“Does a person have to be either admirable or awful? Does life have to be so binary? Two things can be true at the same time, he told himself.”
The Glass Hotel begins dramatically in 2018 as Vincent is falling from a shipping vessel into the ocean. The novel flips back and forth in time and location as Emily St. John Mandel weaves her complex narrative until finally the reader understands how and why Vincent came to be falling.
A much younger Vincent and her mother had lived on the remote Canadian island of Caiette before the Hotel Caiette was built and she had returned to the island to work as a bartender as her life got uncomfortably complicated in about the year 2000. The physical center of this book, the Hotel Caiette, is a five-star luxury hotel with lots of wood and windows, and was intentionally built in the middle of nowhere for people who like the idea of being in the wilderness but not its uncomfortable realities. Her half-brother, a recovering addict, has also moved to the island and his presence has brought unwelcome memories of her miserable and lonely childhood. When offered a job by Jonathan Alkaitis, the very wealthy and handsome owner of the hotel, Vincent leaps at the chance to become his ‘friend with benefits’—and reaps lots of benefits! For the first time, she is living large in what she calls The Kingdom of Money and pays little attention to whatever it is that Alkaitis does to earn it. All he requires of her is that she accompany him as his ‘wife’ to various business functions. This life ends dramatically and it all comes crashing down on both of them in the crash of 2008. Inspired by Bernie Madoff, Mandel was intrigued by the normal folks who were caught up in his ponzi schemes and how his employees might have justified their participation in his nefarious business.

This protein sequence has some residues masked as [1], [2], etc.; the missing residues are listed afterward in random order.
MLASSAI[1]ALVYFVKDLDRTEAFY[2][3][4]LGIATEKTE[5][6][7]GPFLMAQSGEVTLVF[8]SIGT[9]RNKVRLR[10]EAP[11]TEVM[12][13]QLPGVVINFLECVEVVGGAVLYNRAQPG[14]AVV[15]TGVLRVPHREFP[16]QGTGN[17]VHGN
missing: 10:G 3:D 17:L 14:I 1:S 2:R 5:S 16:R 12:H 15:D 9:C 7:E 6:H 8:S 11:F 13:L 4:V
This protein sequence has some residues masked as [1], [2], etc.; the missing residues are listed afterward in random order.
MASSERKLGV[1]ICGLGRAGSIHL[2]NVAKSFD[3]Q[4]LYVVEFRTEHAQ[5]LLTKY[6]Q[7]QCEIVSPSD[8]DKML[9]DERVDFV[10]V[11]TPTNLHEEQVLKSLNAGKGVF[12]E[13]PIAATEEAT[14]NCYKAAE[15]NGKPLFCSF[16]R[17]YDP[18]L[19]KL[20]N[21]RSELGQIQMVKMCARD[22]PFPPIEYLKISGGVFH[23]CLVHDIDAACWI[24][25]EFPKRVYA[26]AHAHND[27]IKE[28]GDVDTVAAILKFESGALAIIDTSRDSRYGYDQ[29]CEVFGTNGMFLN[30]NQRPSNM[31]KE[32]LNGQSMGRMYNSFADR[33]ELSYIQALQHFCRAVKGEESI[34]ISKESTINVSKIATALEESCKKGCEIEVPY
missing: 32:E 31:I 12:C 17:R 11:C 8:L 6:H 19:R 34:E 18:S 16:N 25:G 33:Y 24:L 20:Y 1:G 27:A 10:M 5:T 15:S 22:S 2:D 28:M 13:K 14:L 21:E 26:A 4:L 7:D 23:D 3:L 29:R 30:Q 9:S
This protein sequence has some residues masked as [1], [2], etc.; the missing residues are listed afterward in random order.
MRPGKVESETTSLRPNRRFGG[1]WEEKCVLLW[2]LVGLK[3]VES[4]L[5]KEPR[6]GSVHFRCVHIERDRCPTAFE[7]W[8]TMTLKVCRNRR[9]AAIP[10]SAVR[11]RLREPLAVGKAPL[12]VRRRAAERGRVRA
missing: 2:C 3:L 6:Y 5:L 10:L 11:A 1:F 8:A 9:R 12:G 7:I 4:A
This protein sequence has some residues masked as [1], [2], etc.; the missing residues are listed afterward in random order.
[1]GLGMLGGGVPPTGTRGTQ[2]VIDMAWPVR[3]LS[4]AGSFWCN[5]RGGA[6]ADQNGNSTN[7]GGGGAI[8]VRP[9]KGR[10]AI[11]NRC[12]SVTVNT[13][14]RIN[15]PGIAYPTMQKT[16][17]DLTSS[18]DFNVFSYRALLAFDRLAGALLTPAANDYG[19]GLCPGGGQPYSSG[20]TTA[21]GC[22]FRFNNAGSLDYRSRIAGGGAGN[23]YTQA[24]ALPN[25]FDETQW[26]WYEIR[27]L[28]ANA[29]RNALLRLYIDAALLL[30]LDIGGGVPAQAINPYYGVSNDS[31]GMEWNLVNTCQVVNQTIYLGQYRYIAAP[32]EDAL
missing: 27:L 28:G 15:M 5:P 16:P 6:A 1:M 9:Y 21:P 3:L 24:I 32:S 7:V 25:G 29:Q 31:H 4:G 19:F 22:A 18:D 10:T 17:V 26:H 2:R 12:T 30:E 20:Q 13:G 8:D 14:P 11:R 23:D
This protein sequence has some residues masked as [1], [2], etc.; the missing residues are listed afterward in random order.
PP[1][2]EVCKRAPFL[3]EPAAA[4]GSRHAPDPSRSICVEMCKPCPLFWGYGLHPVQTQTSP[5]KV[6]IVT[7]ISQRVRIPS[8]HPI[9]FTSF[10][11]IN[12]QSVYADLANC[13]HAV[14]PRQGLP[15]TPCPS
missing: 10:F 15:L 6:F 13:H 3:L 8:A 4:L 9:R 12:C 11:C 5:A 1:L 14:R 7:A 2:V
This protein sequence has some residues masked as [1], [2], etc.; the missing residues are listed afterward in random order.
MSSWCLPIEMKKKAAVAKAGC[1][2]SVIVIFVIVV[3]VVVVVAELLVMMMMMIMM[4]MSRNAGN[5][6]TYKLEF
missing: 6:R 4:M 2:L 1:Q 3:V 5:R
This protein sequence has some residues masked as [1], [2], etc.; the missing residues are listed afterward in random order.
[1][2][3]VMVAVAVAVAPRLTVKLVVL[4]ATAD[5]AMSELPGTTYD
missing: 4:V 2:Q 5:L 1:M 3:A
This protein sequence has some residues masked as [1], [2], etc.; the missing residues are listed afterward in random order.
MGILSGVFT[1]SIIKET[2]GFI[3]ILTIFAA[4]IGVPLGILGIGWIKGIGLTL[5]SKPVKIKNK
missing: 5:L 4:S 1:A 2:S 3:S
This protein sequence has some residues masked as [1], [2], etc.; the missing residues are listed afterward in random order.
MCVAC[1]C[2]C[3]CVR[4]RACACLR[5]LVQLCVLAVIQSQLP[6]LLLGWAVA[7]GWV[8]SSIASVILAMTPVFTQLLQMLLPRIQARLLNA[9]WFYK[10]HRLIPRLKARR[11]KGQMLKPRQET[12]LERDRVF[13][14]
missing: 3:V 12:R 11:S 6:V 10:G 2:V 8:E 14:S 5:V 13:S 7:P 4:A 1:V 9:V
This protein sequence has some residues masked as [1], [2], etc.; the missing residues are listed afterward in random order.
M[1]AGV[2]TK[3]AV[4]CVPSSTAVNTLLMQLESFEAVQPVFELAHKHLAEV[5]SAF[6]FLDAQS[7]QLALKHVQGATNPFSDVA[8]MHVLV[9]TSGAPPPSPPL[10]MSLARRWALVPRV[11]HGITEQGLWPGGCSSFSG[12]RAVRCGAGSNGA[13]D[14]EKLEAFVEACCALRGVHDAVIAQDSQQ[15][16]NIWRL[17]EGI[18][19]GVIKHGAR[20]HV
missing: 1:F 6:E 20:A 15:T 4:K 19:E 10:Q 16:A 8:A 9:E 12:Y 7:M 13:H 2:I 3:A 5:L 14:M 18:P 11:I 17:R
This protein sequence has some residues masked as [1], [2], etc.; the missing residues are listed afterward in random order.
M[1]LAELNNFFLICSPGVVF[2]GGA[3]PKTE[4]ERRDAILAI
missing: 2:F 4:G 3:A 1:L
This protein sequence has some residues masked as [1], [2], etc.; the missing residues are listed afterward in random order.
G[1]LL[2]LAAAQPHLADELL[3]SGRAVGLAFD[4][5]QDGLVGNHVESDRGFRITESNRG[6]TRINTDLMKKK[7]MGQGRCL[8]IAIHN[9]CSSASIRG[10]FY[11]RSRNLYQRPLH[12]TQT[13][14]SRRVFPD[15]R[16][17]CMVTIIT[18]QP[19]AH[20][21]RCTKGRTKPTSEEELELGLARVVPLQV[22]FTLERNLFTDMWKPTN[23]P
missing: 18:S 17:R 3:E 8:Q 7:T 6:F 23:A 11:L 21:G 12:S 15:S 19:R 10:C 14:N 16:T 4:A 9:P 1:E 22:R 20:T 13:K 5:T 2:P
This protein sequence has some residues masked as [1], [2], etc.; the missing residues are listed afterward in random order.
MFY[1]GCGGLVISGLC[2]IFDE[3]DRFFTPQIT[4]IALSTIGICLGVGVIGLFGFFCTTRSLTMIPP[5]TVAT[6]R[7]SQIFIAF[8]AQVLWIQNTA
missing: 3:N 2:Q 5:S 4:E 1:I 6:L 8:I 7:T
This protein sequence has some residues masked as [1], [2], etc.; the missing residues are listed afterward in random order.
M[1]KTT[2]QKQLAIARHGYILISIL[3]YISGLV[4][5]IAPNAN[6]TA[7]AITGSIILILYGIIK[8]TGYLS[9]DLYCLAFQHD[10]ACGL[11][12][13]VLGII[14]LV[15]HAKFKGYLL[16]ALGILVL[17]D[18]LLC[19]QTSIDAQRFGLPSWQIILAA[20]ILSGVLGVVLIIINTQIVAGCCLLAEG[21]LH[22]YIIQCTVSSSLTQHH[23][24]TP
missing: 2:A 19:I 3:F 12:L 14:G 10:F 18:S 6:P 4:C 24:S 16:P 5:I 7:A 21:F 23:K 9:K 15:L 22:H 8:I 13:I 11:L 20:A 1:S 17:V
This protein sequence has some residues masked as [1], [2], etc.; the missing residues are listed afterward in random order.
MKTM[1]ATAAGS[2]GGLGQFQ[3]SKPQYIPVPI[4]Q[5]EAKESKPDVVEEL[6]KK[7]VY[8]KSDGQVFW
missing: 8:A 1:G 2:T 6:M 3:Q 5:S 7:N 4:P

As I read this dream-like book, I felt a sense of impending dread. Perhaps that’s from my Midwestern belief that there is no free lunch or it could be from knowing from the first page that Vincent was going to come to a tragic end. Despite knowing the end, I felt compelled to keep reading because I needed to see how Mandel ultimately put together all the pieces of this thought-provoking puzzle. Highly recommended.